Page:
Rare ‘Supermoon’ Total Lunar Eclipse This Week

The first “supermoon” lunar eclipse in more than three decades will grace Earth’s skies this month, as will a partial lunar eclipse that Australia will miss but, it is a significant event.

The supermoon total lunar eclipse, which occurs on  Monday 28th Sept (12.51pm exactly) for us here in Australia features a full moon that looks significantly larger and brighter than usual. It will be the first supermoon eclipse since 1982, and the last until 2033, NASA officials said in a this newly released video

Total Lunar Eclipse of April 2015

Photographer Dean Hooper captured this spectacular view of the April 4, 2015 total lunar eclipse from Melbourne, Australia. This image was shared by the Virtual Telescope Project in Italy. Credit: Dean Hooper

Lunar and solar eclipses are both caused by alignments of the moon, Earth and sun. In the case of a lunar eclipse, the Earth is the middle of this line and the moon passes into the planet’s shadow. But the moon doesn’t go completely dark during total eclipses; rather, it often turns a reddish hue because it’s hit by sunlight bent by Earth’s atmosphere. For this reason, total lunar eclipses are often referred to as “blood moons.”

With a solar eclipse, the moon is in the middle of the Earth-moon-sun line and blots out all or part of the solar disc from an Earth observer’s perspective.  Source; Space.Com

Why a Supermoon?


Not an Official Name – Supermoon is not an official astronomical term. It was first coined by an astrologer, Richard Nolle, in 1979. He defined it as ‘a new or a full Moon that occurs when the Moon is at or near (within 90% of) its closest approach to Earth in its orbit’. It is not clear why he chose the 90% cut off in his definition. There are currently no official rules as to how close or far the Moon must be to qualify as a Supermoon or a Micro Moon. Different outlets use different definitions.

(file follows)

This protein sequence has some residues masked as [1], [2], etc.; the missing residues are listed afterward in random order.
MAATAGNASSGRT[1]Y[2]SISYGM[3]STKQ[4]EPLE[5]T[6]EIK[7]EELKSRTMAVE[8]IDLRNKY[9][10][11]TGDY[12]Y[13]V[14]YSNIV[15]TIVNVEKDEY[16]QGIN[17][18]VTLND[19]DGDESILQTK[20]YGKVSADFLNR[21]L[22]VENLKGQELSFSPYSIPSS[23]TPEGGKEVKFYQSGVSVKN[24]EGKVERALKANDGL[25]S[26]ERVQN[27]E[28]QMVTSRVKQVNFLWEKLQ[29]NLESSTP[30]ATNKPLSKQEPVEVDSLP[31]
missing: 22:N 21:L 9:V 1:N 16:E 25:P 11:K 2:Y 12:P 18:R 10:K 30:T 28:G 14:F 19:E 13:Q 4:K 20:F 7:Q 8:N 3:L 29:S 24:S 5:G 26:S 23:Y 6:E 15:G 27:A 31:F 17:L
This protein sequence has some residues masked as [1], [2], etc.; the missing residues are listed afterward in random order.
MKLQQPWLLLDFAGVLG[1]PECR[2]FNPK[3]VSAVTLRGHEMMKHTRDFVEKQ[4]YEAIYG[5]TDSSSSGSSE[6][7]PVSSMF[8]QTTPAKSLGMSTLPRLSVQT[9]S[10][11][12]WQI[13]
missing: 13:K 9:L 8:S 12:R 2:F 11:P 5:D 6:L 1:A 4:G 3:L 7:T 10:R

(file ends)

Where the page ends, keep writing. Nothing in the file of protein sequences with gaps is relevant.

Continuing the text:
The best time to enjoy a Super Full Moon is after moonrise, when the Moon is just above the horizon, weather permitting. At this position, a Supermoon will look bigger and brighter than when it’s higher up in the sky because you can compare the apparent size of the Supermoon with elements in the landscape – hills, foliage and buildings. This effect is popularly called the Moon illusion.

 Tidal Effects
Tides on Earth are caused by the gravitational pull of the Moon. Tides are caused by the Moon’s gravitational pull.  The tides on Earth are mostly generated by the Moon’s gravitational pull from one side of the Earth to the other. The Moon’s gravity can cause small ebbs and flows in the continents called land tides or solid Earth tides. These are greatest during the full and new Moons because the Sun and Moon are aligned on the same or opposite sides of the Earth.

Natural Disaster Trigger?
Although the Sun and the Moon’s alignment cause a small increase in tectonic activity, the effects of the Supermoon on Earth are minor. Many scientists have conducted studies and haven’t found anything significant that can link the Super Moon to natural disasters.